6.2 Operational Predictability of Explicit High Shear, Low CAPE Convection

Thursday, 14 January 2016: 1:45 PM
Room 338/339 ( New Orleans Ernest N. Morial Convention Center)
Lindsay Blank, North Carolina State University, Raleigh, NC; and G. Lackmann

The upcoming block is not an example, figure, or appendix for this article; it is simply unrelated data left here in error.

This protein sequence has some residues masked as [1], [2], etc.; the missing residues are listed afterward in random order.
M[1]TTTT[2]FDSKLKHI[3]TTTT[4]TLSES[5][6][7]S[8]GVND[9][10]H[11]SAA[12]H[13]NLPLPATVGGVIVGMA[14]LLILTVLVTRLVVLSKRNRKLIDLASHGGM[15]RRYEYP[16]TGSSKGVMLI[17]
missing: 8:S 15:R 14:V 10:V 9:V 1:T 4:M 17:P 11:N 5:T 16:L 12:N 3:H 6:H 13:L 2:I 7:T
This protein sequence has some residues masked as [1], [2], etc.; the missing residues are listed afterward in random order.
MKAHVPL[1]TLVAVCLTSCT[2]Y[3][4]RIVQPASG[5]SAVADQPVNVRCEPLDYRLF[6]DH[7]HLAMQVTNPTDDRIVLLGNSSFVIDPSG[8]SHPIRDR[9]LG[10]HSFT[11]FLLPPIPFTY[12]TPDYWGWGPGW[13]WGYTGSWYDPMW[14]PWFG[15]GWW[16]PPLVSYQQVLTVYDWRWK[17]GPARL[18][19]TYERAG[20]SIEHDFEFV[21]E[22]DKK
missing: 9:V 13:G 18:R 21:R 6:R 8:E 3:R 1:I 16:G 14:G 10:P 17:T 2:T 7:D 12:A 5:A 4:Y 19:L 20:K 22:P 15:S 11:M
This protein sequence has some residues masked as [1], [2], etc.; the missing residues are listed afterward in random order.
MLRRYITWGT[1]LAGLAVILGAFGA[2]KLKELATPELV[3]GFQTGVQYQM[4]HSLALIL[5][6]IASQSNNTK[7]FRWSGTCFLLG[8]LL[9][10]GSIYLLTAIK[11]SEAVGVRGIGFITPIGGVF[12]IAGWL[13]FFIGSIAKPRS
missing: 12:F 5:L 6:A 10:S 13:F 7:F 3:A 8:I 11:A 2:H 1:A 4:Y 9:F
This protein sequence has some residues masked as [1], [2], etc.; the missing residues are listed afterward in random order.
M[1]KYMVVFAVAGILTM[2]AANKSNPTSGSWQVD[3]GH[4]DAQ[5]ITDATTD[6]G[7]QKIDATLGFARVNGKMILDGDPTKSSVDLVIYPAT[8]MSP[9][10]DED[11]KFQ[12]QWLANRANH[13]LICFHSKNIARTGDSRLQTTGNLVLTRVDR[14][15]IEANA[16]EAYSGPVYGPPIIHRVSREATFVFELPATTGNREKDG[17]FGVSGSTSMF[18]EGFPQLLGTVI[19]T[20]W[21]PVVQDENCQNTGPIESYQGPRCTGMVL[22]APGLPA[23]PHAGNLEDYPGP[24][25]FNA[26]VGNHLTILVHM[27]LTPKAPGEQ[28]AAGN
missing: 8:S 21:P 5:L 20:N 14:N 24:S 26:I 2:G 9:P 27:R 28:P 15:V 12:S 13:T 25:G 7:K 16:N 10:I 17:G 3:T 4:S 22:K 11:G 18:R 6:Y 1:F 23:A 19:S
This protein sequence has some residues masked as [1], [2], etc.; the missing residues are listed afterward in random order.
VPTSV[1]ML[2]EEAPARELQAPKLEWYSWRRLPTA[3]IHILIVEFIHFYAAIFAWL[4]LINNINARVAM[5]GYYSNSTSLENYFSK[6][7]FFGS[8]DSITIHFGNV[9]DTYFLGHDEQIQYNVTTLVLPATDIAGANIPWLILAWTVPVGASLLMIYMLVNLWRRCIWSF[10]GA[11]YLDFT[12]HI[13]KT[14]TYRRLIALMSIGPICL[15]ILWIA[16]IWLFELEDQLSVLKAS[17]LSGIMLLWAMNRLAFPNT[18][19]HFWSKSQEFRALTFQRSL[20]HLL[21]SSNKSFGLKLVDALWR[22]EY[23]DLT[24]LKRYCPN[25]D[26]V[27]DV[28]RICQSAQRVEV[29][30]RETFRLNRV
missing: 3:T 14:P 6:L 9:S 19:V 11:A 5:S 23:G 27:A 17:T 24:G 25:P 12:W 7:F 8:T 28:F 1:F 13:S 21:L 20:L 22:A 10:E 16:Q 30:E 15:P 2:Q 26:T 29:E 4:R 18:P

High Shear, Low CAPE (HSLC) environments are characterized by 0-6 km shear vector magnitude > 18 m/s, surface-based convective available potential energy (CAPE) < 500 J/kg, and most unstable parcel CAPE < 1000 J/kg. These environments pose a difficult challenge for National Weather Service (NWS) forecasters. HSLC environments occur during all seasons, primarily during the cool season, and predominantly during the overnight hours. This timing creates a particularly dangerous situation for the public at large. HSLC environments occur nationwide, but most often occur in the Southeast and lower Mississippi Valley. These environments can be accompanied by severe weather, including significant tornadoes, but determining when an HSLC environment will produce severe weather is difficult. Numerical weather prediction (NWP) and convection-allowing models (CAMs) have been successful at predicting rotating convection in high-CAPE environments. The aim of this study is to determine whether or not NWP at operational resolutions yields predictive skill with regards to the explicit prediction of HSLC rotating convection at operational resolutions. The Weather Research and Forecasting (WRF) model is run at varying resolutions for four different HSLC cases (two hit cases and two null cases). These model simulations are compared to observations to test their accuracy using a variety of metrics including composite radar reflectivity, hourly precipitation totals, and rotational tracks. The results of these comparisons are presented.
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